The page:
The garden tales

I FIND IT useless when people post photos of flowers. You can find zillions of flower photos online. No matter. Here I go.

Some readers may recall that last spring I butchered the monster bougainvillea that had lived in the yard for many years. Here is how it looked before the bloodletting. My child bride poses for the purpose of perspective. Both are beauties.

bougain
The before shot.

And here just below is how it look skinned.

stump
The after shot.

And here just below again is how it looks today.

today
The today shot.

It’s about four feet high. The only reason it’s not bigger is that I maintain stern discipline. When the Hacienda was under construction over 17 years ago I foolishly planted five or six little bougainvilleas along the far wall. A couple died, a few did not.

bougs
Hearty survivors.

These are two of the survivors from 2002. They too are subjected to a heavy hand. The near one began to creep over the wall into the neighbors’ yard about five years ago, but I cut it back, and began applying discipline. Without discipline, a bougainvillea will make you his bitch. It can get quite ugly.

Oddly, of the original bougainvilleas from 2002, one is a different strain. It was unintentional. It looks different and does not want to rule the world. I like it.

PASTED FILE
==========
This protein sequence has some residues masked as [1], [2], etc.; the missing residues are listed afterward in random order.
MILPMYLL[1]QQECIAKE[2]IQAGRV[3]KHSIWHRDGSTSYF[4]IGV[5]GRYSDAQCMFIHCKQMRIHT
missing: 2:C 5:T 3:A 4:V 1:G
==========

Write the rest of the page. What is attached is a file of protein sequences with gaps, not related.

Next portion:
frogflower
A rare, polite bougainvillea.

That’s it behind the frog. It appears to be growing out of the frog, but it’s not. It’s planted in the ground. This bougainvillea is the only well-behaved one of the cursed bunch.

Speaking of curses, remember the monster nopal I removed back in October 2018? The neighbors planted at least two of those nasty babies right up against my wall — the property wall is mine, not theirs — some spell back, and now they’re topping the wall and likely will start creating problems before long, throwing their spiky fruits with red stain onto my grass. Here below you see the cursed things.

Mine grew about 30 feet high before I slashed it down.

noopal
A new development, alas.

Maybe some dark night, I should toss some plant killer over there.

Why can’t people be good neighbors? Perhaps you are thinking, Why don’t you speak with the neighbors? Because I know full well it would be useless. They are sullen.

The bougainvillea shot

bougain

IT’S THAT TIME of year again, the time for the annual bougainvillea shot.

I include my child bride for the sake of perspective. And, as in all years, the monster plant has been trimmed back. Abel the Deadpan Yardman did that about two months ago in winter. Yes, this is the trimmed-back look.

My child bride is dressed for the gym, by the way, an every-Monday occurrence, along with each Wednesday and Friday.

Now that I have removed the behemoth nopal, the too-tall, trash-tossing pear, another smaller pear and the trash-tossing peach tree, this beefed-up bougainvillea is the lone, remaining yard annoyance. Perhaps one day I’ll have it removed too.

It is rather attractive, however, and it does not toss rotten fruit, just dead blooms.

When I walked toward the kitchen this morning not long after dawn, I noticed this light play on the wall of the living room, so I photographed it.

It’s a colorful world.

morn

Flowers and giants

corner